Our children are big fans of all kinds of animals, and after seeing some of the photos of the African Safari アフリカサファリパーク, we decided that we would definitely need to go, time and weather permitting. It is apparently the largest safari park in Asia (so it says somewhere online, don’t hold me to it).
The drive from Beppu town to the safari was quite winding and took us almost 45 minutes on small roads, which is pretty long considering it is only a 2 hour drive from Beppu to Fukuoka on the highway. Actually most of this journey along the small roads follow along an expressway, I wonder why they don’t just open up an exit at the highway? Anyhow, it was a pleasant and easy drive.
When we got to the park at around 11am, we were not sure if we wanted to drive through or take the bus. I wanted to take the bus because their buses are so cute! We were driving a rental car, what if it got hit by some animals?? When we went to the Bangkok Safari, we were in a van, so we naturally figured that a bus would allow you to stand or move around and see more since the bus is larger and higher.
However, driving by yourself is cheaper. So when we asked the lady at the ticketing booth, she said the bus was better, so that was settled! We were given the 11:25 am bus and by the time we parked it was 11:05, which was just enough time to go to the toilets and leisurely wait for the bus.
Once we got on the bus, we were given a sheet of written English instructions and the driver pulled down English-Chinese-Korean list of safety rules while the rest were given a safety briefing in Japanese. Once you sit down you aren’t allowed to move around, but there isn’t a need to because the animals will be on both sides of the bus.
The driver was also doing a commentary for the entire trip but this was in Japanese, but then again the rest of the visitors on the bus were entirely Japanese. If you drive in on your own, you don’t get to feed the animals. So the bus is definitely worth it!
Then we were off! We drove into different enclosures to see the various animals. This aspect is similar to the Bangkok Safari. At each enclosure there is a specific spot where the bus will stop and the animals are ready and expecting to be fed. I am not sure if cars are also allows to stop at these spots but I suspect not, and think they would probably have to give way to the buses.
Each enclosure also has a ranger in a 4×4 close by, watching closely. In one of the deer areas, the ranger had to rev his jeep a little loudly to get the deer to back off from the bus so it could move off.
It was great fun for everyone, and we were really so close to the animals we could have almost petted them. But these are wild animals ok, so please exercise caution.
Treatment of animals
If you have read my previous post on the Bangkok Safari, I wrote about how I did not like the animal shows or the exploitation of some animals there. Here at the Beppu African Safari, it looks like the wild animals were being conditioned to expect food, and I am not sure if that is a good thing. But then again, don’t most zoos do that? I would love to have a chat with some WRS people about that one day! However, I am not a vet nor an animal activists, but the lions looked old. They didn’t look neglected but I’ve watched enough nature shows to think that these lions looked relatively happy, but old like they wouldn’t survive in the wild alone, and probably starve to death or get killed. Maybe this is like the nursing home for animals. Whatever the case, none of the animals are made to perform any tricks and all are free roaming and have plenty of space to run about, so I did not have any guilt patronizing this park.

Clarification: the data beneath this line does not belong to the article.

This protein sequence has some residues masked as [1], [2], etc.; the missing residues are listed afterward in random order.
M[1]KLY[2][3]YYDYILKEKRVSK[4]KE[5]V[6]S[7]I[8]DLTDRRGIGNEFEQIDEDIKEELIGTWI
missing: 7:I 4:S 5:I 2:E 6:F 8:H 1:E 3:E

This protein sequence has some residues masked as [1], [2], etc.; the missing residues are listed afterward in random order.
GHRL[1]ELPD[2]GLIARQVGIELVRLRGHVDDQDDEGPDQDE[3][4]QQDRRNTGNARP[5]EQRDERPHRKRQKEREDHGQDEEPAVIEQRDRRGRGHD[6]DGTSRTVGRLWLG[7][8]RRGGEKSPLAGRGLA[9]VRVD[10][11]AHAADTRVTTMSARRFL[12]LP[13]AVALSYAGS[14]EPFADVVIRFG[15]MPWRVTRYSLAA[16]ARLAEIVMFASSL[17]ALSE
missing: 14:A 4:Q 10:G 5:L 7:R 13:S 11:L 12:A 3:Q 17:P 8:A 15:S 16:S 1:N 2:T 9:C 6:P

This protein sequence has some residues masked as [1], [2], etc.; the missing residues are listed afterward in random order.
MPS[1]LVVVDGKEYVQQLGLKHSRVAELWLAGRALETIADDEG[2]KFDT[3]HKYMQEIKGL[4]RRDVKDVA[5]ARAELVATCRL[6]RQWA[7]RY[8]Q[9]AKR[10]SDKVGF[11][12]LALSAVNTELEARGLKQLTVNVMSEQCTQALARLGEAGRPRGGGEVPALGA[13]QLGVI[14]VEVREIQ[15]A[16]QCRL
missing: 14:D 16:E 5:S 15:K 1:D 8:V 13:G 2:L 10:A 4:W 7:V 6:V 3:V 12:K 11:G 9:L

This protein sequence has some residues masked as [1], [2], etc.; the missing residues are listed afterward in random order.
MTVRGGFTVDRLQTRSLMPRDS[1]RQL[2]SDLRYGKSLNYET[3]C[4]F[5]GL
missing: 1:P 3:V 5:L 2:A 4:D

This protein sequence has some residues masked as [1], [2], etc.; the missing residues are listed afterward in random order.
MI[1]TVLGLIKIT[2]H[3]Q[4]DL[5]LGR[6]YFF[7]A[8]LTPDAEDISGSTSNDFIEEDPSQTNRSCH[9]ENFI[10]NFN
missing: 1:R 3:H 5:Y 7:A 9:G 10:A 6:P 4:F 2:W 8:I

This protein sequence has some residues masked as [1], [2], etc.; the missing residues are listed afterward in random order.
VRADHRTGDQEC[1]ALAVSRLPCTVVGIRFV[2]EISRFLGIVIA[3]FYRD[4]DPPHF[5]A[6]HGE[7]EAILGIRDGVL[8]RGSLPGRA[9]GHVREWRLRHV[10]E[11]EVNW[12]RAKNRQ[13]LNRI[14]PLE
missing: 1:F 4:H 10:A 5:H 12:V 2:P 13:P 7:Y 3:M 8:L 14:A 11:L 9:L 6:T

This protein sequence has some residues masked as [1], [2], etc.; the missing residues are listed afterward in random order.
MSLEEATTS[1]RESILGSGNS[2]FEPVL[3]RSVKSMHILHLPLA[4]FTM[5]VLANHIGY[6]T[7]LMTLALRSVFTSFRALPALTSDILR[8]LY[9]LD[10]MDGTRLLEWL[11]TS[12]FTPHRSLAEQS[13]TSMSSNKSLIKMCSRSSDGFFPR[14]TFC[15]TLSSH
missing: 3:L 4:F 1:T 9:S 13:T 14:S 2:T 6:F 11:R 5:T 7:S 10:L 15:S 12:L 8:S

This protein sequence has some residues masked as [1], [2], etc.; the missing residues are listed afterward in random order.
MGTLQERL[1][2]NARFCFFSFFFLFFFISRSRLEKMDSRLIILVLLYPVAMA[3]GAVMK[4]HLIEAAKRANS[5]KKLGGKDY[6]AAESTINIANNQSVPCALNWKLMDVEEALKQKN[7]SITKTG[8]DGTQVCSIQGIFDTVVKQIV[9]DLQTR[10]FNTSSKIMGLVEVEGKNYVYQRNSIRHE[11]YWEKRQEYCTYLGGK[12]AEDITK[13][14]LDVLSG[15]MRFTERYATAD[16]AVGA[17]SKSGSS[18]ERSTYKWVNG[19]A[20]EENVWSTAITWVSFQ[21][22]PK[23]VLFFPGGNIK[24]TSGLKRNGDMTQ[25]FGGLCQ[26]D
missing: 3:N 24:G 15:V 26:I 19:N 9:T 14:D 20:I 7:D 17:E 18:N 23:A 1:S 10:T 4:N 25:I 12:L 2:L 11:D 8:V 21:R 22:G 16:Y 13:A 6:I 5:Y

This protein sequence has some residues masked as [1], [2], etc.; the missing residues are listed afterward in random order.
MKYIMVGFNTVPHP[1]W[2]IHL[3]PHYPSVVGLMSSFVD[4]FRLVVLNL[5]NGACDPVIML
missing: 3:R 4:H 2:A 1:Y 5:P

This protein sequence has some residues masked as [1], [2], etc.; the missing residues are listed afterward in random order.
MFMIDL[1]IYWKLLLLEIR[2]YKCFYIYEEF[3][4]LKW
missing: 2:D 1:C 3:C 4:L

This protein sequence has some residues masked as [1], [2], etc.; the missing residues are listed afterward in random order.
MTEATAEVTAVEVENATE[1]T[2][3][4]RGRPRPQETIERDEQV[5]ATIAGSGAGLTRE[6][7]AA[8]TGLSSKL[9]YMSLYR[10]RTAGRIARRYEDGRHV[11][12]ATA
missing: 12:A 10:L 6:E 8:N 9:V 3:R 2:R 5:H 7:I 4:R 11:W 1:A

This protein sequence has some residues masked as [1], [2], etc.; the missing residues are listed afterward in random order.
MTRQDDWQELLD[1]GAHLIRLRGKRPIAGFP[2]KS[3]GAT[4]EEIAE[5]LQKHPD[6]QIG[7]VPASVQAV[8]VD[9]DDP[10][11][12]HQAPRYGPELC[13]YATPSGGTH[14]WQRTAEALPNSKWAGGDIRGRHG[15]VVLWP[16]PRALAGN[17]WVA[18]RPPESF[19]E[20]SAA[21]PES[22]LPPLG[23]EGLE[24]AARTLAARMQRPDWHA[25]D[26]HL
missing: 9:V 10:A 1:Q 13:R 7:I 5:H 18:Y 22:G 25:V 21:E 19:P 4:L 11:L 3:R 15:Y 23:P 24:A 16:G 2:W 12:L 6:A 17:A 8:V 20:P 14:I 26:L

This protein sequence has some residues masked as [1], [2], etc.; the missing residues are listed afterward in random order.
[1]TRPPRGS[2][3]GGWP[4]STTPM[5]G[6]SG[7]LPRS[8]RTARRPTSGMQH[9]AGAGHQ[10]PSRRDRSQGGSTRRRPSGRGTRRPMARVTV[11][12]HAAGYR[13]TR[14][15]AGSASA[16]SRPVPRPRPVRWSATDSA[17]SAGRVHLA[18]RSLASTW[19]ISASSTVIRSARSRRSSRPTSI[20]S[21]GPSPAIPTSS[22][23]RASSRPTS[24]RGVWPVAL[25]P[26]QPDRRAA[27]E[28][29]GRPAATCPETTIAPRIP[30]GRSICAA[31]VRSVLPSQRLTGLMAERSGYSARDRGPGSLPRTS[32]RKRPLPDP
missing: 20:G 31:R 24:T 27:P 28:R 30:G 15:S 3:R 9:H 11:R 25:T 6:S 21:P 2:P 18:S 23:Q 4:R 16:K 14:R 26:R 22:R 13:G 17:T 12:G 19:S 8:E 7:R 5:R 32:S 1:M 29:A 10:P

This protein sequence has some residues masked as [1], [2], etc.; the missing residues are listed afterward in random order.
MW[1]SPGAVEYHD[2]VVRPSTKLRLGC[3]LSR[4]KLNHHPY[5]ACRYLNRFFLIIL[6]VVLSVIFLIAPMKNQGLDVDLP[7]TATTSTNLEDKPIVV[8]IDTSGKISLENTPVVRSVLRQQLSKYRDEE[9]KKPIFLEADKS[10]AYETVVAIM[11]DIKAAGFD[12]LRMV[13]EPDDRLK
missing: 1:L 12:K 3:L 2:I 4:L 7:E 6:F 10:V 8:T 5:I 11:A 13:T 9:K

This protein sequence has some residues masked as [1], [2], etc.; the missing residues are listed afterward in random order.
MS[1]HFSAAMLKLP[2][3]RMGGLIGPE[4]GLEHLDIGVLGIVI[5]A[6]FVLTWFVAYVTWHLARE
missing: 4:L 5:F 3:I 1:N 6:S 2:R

The safari park is situated on a hill and very picturesque. From afar you can sometimes see the upcoming enclosures. The entire drive through took us about 45 minutes, which I feel was just nice for the kids.
Apart from the drive through safari, there is also a large petting section. There are Fallabellas which you can ride for a fee, a “Dog Salon” where you can pay to enter and pet all the small yappy dogs you want (sorry not a fan of small yappy dogs!), a Cat salon which we didn’t go to otherwise we’d never be able to leave, a monkey aviary, a kangaroo park and the kids enjoyed this little house where you could sit and pet Guinea pigs, rabbits and porcupines and also housed some meerkats and what looked like tarsiers to me. We had to drag the kids away.
Apart from the safari, there are SIX eating establishments (kiosks included), although we did not have our lunch here. You will never go hungry anywhere in Japan.
All in all, I would highly recommend this if it’s on your way! We left at around 1pm for a late lunch but the kids could have spent more time here if given a choice.
On the way back to the town, we stopped by a view point. There are some really lovely viewpoints of Oita bay everywhere!
The African Safari is not far off from a Hello Kitty land (of sorts?) in case you are interested in that.
Up next – our adventures in Fukuoka city! Mostly eating. What else, right?? 😀
You can find ALL the Fukuoka posts here. but I’ve also listed them here for your easy reference:
- Fantastic Fukuoka
- Fukuoka 2016 – Tosu – Beppu
- Fukuoka 2016 – Beppu, Oita, African Safari
- Fukuoka 2016 – Fukuoka City
- Kyushu with Kids 2017 – Part 1 – Mt Aso and Kurokawa
- Kyushu with Kids 2017 – Part 2 – Minamiaso, Takachiho, Fukuoka
You might also like to read about all our family travels here.